Do you think orchestras and the classical music industry in general are capable of making these kinds of changes?
Anything is capable of change. You just have to be willing to do it, and you have to have personnel who are capable. I think a lot of people get exhausted because of how much work there is to do, but you have to imagine how much deliberate time and effort was used to establish the current system in the first place. It was very deliberate that they only wanted men in orchestras, just like it was very deliberate to have male composers. It’s not that women don’t write dope music—it’s that they were deliberately excluded.
When you read Grout or Norton or Shanker, these theorists and historians that we all learn, did they ever talk about the Transatlantic Slave Trade? Did they ever talk about colonialism? My instrument is made from Granadillo wood, which comes from Africa. Do you think people from those countries were just like, “Oh, you need to play the oboe? Well then, here’s all this wood you can have.”
You can’t talk about Shostakovich without talking about Stalin. You can’t talk about Beethoven without talking about Napoleon. So how can I go through a whole Western classical music education and not know any of this? Some people say it’s because the system is broken, but the system was designed this way and it’s working exactly how it was intended to.
But it’s functioning at the expense of others, and people feel like that needs to change. It’s a lot of work, but you have to start bringing in other perspectives. If you want the culture to change in an orchestra, you need people in the orchestra that are capable of changing it.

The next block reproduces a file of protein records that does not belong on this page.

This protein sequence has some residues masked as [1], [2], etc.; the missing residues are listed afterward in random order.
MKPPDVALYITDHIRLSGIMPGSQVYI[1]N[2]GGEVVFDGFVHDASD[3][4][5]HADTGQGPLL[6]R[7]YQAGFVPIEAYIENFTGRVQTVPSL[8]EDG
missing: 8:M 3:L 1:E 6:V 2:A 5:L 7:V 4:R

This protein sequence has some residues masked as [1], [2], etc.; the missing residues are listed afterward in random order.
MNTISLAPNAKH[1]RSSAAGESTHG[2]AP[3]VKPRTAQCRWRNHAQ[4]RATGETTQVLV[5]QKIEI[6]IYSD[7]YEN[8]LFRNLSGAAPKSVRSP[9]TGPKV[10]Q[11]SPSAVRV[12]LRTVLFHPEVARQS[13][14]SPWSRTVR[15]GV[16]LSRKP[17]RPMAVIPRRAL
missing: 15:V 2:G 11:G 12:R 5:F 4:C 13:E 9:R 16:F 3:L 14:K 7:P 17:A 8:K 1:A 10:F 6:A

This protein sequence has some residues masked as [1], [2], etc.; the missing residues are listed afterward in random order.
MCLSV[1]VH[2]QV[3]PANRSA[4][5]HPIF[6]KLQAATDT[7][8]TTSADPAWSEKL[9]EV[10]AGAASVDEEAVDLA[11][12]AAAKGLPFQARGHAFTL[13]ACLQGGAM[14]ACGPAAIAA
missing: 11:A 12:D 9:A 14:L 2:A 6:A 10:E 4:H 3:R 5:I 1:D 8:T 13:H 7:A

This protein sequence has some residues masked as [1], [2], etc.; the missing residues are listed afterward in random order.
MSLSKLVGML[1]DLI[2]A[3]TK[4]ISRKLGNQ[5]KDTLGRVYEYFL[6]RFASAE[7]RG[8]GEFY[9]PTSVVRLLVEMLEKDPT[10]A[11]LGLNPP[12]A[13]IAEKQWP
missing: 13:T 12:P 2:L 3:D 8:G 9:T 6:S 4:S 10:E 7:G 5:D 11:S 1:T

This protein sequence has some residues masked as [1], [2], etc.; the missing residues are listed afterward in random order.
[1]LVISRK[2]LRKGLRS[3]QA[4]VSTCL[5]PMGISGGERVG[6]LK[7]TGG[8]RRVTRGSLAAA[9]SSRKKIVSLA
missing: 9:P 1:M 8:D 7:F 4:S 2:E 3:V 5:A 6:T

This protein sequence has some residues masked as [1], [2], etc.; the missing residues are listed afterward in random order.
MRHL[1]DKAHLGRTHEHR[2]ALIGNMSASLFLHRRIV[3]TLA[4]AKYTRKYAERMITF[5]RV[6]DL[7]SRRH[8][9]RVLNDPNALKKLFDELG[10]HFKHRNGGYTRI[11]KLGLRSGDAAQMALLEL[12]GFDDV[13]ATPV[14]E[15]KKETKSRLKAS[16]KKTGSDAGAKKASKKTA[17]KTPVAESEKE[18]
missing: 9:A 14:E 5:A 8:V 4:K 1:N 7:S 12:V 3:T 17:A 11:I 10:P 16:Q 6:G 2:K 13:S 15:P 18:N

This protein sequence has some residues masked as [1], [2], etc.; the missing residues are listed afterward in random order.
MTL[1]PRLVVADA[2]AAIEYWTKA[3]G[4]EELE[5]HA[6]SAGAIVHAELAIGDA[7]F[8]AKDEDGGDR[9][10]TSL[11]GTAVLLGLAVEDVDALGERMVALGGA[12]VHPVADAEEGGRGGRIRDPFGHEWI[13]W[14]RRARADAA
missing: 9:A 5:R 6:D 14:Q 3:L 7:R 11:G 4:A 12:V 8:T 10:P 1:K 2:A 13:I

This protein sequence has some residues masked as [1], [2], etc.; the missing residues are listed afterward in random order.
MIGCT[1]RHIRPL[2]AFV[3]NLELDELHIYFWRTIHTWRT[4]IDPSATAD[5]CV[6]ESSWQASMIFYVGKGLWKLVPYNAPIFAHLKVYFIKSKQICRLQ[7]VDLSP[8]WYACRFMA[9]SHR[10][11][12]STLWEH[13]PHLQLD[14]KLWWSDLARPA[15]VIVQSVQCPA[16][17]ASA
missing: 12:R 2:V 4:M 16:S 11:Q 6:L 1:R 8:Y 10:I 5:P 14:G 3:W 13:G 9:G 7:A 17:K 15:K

That’s why I think we should be measuring more things than just playing ability in the tenure process. If someone’s a great musician and they also speak well and bring a unique or new perspective, then they have valuable cultural information and they should be valued for that. They should be on the stage. Not just brought in for panels or some education team or something like that. That’s how we move in the direction of longstanding change.
Are there things you’re excited about in the classical music world going forward?
I’m still waiting on what I’m excited about. I’m excited about what the business could be, but only time will tell. We could fall back into the same thing, which does work for some people—there are a lot of people that enjoy it. But I’m excited to see what the young people demand and what they’re going to bring forth. You know, a whole different set of repertoire, a new set of standards, new presentations, new concert forums. I think we’re only at the tip of the iceberg of where this moment takes us. ¶